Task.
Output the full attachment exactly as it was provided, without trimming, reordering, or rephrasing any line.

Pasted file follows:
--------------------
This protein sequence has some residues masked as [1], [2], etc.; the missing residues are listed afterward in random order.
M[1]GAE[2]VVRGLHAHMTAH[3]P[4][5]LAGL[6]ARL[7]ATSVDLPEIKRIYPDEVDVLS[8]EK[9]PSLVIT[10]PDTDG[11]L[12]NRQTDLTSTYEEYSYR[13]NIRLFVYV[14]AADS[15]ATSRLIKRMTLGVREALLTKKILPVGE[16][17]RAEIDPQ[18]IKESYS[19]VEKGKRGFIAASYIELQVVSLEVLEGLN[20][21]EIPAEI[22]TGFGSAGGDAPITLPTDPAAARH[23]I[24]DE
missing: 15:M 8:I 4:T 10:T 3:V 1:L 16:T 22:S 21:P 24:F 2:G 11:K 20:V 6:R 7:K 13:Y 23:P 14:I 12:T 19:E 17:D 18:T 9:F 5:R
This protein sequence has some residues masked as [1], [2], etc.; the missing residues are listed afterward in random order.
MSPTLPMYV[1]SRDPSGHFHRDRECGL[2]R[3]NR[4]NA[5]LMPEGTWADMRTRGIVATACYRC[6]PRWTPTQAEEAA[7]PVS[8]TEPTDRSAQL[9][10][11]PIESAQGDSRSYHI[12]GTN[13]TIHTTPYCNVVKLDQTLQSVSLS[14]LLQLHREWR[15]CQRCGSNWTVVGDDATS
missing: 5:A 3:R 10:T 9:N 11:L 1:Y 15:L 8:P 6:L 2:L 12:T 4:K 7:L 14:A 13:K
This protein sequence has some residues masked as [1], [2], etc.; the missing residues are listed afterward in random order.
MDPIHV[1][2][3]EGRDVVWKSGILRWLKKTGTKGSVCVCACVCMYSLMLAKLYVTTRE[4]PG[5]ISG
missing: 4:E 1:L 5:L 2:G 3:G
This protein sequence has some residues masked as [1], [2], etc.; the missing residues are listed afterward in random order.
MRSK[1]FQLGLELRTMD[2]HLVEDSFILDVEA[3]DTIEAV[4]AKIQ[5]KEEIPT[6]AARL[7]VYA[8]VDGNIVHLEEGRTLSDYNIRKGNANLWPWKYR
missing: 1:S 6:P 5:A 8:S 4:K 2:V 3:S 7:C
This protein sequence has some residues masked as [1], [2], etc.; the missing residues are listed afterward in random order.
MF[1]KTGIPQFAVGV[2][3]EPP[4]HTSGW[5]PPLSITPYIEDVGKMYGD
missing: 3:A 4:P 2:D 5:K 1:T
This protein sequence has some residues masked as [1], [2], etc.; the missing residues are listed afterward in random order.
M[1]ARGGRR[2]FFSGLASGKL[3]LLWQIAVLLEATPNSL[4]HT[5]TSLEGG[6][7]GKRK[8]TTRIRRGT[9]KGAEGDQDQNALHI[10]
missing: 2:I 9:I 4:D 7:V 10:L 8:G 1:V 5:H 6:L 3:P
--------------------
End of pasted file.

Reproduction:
This protein sequence has some residues masked as [1], [2], etc.; the missing residues are listed afterward in random order.
M[1]GAE[2]VVRGLHAHMTAH[3]P[4][5]LAGL[6]ARL[7]ATSVDLPEIKRIYPDEVDVLS[8]EK[9]PSLVIT[10]PDTDG[11]L[12]NRQTDLTSTYEEYSYR[13]NIRLFVYV[14]AADS[15]ATSRLIKRMTLGVREALLTKKILPVGE[16][17]RAEIDPQ[18]IKESYS[19]VEKGKRGFIAASYIELQVVSLEVLEGLN[20][21]EIPAEI[22]TGFGSAGGDAPITLPTDPAAARH[23]I[24]DE
missing: 15:M 8:I 4:T 10:T 3:V 1:L 16:T 22:S 21:P 24:F 2:G 11:K 20:V 6:R 7:K 13:Y 23:P 14:I 12:T 19:E 17:D 18:T 9:F 5:R
This protein sequence has some residues masked as [1], [2], etc.; the missing residues are listed afterward in random order.
MSPTLPMYV[1]SRDPSGHFHRDRECGL[2]R[3]NR[4]NA[5]LMPEGTWADMRTRGIVATACYRC[6]PRWTPTQAEEAA[7]PVS[8]TEPTDRSAQL[9][10][11]PIESAQGDSRSYHI[12]GTN[13]TIHTTPYCNVVKLDQTLQSVSLS[14]LLQLHREWR[15]CQRCGSNWTVVGDDATS
missing: 5:A 3:R 10:T 9:N 11:L 1:Y 15:L 8:P 6:L 2:L 12:T 4:K 7:L 14:A 13:K
This protein sequence has some residues masked as [1], [2], etc.; the missing residues are listed afterward in random order.
MDPIHV[1][2][3]EGRDVVWKSGILRWLKKTGTKGSVCVCACVCMYSLMLAKLYVTTRE[4]PG[5]ISG
missing: 4:E 1:L 5:L 2:G 3:G
This protein sequence has some residues masked as [1], [2], etc.; the missing residues are listed afterward in random order.
MRSK[1]FQLGLELRTMD[2]HLVEDSFILDVEA[3]DTIEAV[4]AKIQ[5]KEEIPT[6]AARL[7]VYA[8]VDGNIVHLEEGRTLSDYNIRKGNANLWPWKYR
missing: 1:S 6:P 5:A 8:S 4:K 2:V 3:S 7:C
This protein sequence has some residues masked as [1], [2], etc.; the missing residues are listed afterward in random order.
MF[1]KTGIPQFAVGV[2][3]EPP[4]HTSGW[5]PPLSITPYIEDVGKMYGD
missing: 3:A 4:P 2:D 5:K 1:T
This protein sequence has some residues masked as [1], [2], etc.; the missing residues are listed afterward in random order.
M[1]ARGGRR[2]FFSGLASGKL[3]LLWQIAVLLEATPNSL[4]HT[5]TSLEGG[6][7]GKRK[8]TTRIRRGT[9]KGAEGDQDQNALHI[10]
missing: 2:I 9:I 4:D 7:V 10:L 8:G 1:V 5:H 6:L 3:P